Sumerian architecture – Mesopotamia

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The ziggurat at Warka (reconstructed by Saddam Hussein): Sumerian architecture

Sumerian architecture: the ziggurat at Warka (reconstructed by Saddam Hussein)

Mud-brick and brick

Like other people around the world, the Sumerians started to build big temples on artificial platforms around 3500 BC. They were living in the area between the Tigris and the Euphrates rivers. in what is now Iraq. Because there’s practically no building stone in this area, but there’s lots of clay, Sumerian architects built their buildings out of mud-brick or fired brick.

This was so early that the architects didn’t know how to make a big building stay up if it was hollow inside, so the first big buildings are solid – like a sand-castle – rather than really useful as buildings. They’re more like artificial hills. This is the same as the Egyptian pyramids, or the Valdivia and Norte Chico pyramids in Peru, which were built just a little later and are also pretty much solid inside.

Sumerian ziggurats and town walls

Mostly what the Sumerians built was huge staircases of mud-brick which they called ziggurats. Each little city-state would build its own ziggurat, partly to please the gods and partly to show how powerful the town was. On top of each ziggurat, there was a small temple to Ishtar or Enlil or another Mesopotamian god.

The Sumerians also built town walls around their towns, also mainly out of mud-brick. These were also solid. (Fortification walls pretty much have to be solid!)

King's palace (Mari, ca. 1800 BC)- Sumerian architecture

Sumerian architecture: King’s palace (Mari, ca. 1800 BC)

Sumerian palaces

The Sumerians in each city-state built palaces for their kings, too. These palaces weren’t just to live in; they were also storehouses for wheat and barleybeer and winecloth and all kinds of things that the kings collected as taxes or had made in his factories to sell to other countries. And of course not only the king but also his whole family and many slaves lived in these palaces. They built the palaces were out of mud-brick too.

Sumerian reed hut

Sumerian reed hut

Patterns of light and dark

Mud-brick buildings like these would look pretty boring if they just had straight walls, all brown. So the builders made them look more interesting by creating areas of dark and light on their walls – the walls went in and out at regular intervals, making a sort of pattern of shadows.

Sumerian houses

Ordinary people didn’t live in palaces, though – they lived in simple reed huts like this one. They sat and slept on the ground, on woven reed mats, or on mud-brick platforms with woven reed mats on them. They cooked over a firepit or a brazier in the middle of their hut, or in a mud-brick oven in the courtyard outside their house.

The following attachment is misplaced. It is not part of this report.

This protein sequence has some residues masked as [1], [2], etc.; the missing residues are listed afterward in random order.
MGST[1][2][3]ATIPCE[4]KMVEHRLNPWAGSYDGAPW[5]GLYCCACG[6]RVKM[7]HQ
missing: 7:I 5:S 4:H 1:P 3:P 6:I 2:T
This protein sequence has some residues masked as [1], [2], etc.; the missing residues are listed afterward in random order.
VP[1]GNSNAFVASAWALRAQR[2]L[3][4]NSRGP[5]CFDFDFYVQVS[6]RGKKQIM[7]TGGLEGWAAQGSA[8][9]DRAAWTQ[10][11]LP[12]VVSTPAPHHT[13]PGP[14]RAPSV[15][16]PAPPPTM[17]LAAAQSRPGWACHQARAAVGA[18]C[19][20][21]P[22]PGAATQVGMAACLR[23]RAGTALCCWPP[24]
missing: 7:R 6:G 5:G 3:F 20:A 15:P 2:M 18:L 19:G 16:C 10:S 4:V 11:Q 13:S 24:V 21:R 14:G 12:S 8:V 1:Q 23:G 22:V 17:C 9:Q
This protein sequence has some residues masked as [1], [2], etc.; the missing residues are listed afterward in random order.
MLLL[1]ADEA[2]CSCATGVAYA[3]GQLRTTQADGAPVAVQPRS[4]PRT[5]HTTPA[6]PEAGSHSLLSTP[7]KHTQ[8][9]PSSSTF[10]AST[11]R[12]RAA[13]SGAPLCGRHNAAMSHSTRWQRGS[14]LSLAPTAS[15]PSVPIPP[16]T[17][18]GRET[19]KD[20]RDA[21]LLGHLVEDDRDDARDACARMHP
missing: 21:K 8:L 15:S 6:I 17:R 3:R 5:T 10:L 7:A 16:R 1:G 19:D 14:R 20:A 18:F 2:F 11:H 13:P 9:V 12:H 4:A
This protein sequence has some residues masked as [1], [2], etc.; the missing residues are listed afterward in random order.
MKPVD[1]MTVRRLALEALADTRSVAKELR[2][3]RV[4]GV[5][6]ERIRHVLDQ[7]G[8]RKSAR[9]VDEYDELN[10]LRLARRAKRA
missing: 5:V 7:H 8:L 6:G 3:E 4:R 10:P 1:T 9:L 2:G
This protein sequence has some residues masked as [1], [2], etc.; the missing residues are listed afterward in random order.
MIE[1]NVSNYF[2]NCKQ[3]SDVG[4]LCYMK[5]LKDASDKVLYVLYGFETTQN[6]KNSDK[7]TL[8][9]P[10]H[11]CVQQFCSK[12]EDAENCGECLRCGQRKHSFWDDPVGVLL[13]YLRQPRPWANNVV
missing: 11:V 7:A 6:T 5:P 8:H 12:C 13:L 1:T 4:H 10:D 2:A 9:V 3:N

Did you find out what you wanted to know about Sumerian architecture? Still have questions? Let us know in the comments!

Learn by doing: build a sandcastle
More about the Sumerians

Bibliography and further reading about Sumerian architecture:

Sumerian Art
West Asian architecture
Ancient West Asia
Quatr.us home

By | 2017-12-12T11:36:35+00:00 September 11th, 2017|Architecture, West Asia|4 Comments
Cite this page: Carr, K.E. Sumerian architecture – Mesopotamia. Quatr.us Study Guides, September 11, 2017. Web. December 13, 2017.

About the Author:

Karen Carr

Karen Carr is Associate Professor Emerita, Department of History, Portland State University. She holds a doctorate in Classical Art and Archaeology from the University of Michigan. Follow her on Instagram, Pinterest, or Twitter, or buy her book, Vandals to Visigoths.

4 Comments

  1. Hannah December 12, 2017 at 7:58 am - Reply

    Do you know what what invention added strength and beauty to summerian architecture???

    • Karen Carr
      Karen Carr December 12, 2017 at 11:22 am

      I think the question probably refers to this paragraph of the article: “Mud-brick buildings like these would look pretty boring if they just had straight walls, all brown. So the builders made them look more interesting by creating areas of dark and light on their walls – the walls went in and out at regular intervals, making a sort of pattern of shadows.”

  2. Kiley December 9, 2017 at 9:26 am - Reply

    I really enjoyed this website and found it very helpful

    • Karen Carr
      Karen Carr December 9, 2017 at 11:38 pm

      Wow, that’s great! Thanks for taking the time to let us know.

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